Space Travel

By Johny Jagannath

In the long run, Space Travel will become a necessity since our Sun isn't going to last forever, and the only way we can achieve the very long distances that are needed in order to survive when our sun blows to bits, is a continuous supply of fuel over very, very, long periods of time.

But this is going to be difficult with conventional fuel, since you need to carry all the fuel from the start, which isn't practical, or you have to make your own fuel along the way using raw materials in deep space which you may or may not find.

I therefore propose a type of propulsion that  is  based on rotational energy that will not consume conventional fuel for thrust generation. 

The central idea here is to use a rotor, that is armed with large chunks of mass on two ends. Sort of, like a barbell. But the mass can be anything. Anything like meteoroids, chunks of comet or ice in deep space.

Of course, a spaceship built on this type of propulsion would look like a flying disc. Like the one shown in the picture below where the upper part shows a rotor and the lower portion is for the people and cargo. In the picture below I have not shown the exit/entry slots for the mass to be (attached and) released.
How does this Spaceship generate thrust? Imagine that a barbell type rotor is rotating, that has identical weights on each side. The centrifugal forces generated by the two weights will be equal and in opposite direction. Therefore, there is no motion. Now imagine that, suddenly one of the bolts snaps and sends a weight flying away. What's going to happen? The rod experiences, only one weight exerting a centrifugal force, therefore it moves in that direction. And this is the crux of the propulsion that I am proposing. [See Appendix B for more information on this.]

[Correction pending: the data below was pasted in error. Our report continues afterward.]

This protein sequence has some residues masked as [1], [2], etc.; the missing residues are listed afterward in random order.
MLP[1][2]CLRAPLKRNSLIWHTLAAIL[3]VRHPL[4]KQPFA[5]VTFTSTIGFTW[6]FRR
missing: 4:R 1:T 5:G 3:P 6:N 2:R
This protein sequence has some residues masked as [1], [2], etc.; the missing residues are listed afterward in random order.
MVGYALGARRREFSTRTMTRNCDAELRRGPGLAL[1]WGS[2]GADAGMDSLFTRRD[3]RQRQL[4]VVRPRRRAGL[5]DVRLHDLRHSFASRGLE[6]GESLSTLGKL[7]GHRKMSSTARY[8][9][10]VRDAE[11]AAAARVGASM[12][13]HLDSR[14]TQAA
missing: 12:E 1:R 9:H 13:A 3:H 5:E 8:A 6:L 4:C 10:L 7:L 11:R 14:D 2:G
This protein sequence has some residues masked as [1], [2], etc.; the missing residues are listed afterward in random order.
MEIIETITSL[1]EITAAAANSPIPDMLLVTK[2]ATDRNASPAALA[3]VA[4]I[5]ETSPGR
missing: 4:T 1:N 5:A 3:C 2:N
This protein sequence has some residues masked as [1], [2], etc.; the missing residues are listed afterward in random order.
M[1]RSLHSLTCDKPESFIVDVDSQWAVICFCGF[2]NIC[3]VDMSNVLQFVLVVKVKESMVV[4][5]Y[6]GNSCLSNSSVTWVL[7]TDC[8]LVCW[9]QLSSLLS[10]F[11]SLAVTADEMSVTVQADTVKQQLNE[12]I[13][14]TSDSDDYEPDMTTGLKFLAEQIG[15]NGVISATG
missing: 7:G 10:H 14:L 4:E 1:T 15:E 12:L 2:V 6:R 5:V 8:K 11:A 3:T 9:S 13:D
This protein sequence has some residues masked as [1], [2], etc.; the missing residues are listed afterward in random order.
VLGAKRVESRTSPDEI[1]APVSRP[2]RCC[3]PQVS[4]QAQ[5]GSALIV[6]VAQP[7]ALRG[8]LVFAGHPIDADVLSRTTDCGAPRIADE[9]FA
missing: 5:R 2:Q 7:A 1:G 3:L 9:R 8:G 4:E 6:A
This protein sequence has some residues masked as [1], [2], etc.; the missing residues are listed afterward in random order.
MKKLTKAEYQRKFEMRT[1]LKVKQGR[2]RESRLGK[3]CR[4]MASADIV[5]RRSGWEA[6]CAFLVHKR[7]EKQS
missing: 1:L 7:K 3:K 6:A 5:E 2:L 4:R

Granted, that this movement (or acceleration) will be jerky but it can be controlled if the rotor is designed well to release small chunks of mass, instead of large ones. Also, remember that once the rotor rotates, it won't stop since it's zero gravity in space. And yes, there will be some friction owing to the rotor's rotation, but since the rotor is going to be mounted on a magnetic bearing, the generated friction will be negligible.

However, the rotation can be stopped by using it to generate electricity. This way, the generated electricity can be used to rotate the rotor again. Hopefully by then the spaceship is in the vicinity of some large chunks of comet or meteoroids, or ice, that can be attached to the spaceship's rotor to have the spaceship accelerate all over again. 

What benefits there are with this type of thrust? Virtually, any object in space with mass can be attached to the rotor to generate thrust. And since the engine for this spaceship will be an electric motor, maintenance becomes simpler and in deep space this will matter a lot.      

But the magnets on the electric motor must be re-magnetized when they eventually run out of magnetism. And note that magnets can be recycled to produce new magnets without needing to mine new raw materials, which is a big plus. 

Say, the spaceship is equipped with neodymium magnets and I hear those magnets last for years. Apparently they lose only 1% of their strength every one hundred years. 

And I can imagine a spaceship like this may achieve very high speeds in a few hundred years. And if the spaceship occupants happen to be Relativists then they will all be unaware of a phenomenon known as light-time correction that will cause their optical equipments to appear in places where they are not.

If your line of sight is perpendicular to the motion of the spaceship, then the optical devices you will be looking at are all going to be light-time corrected. [See Appendix A.]

Appendix A.

Appendix B.


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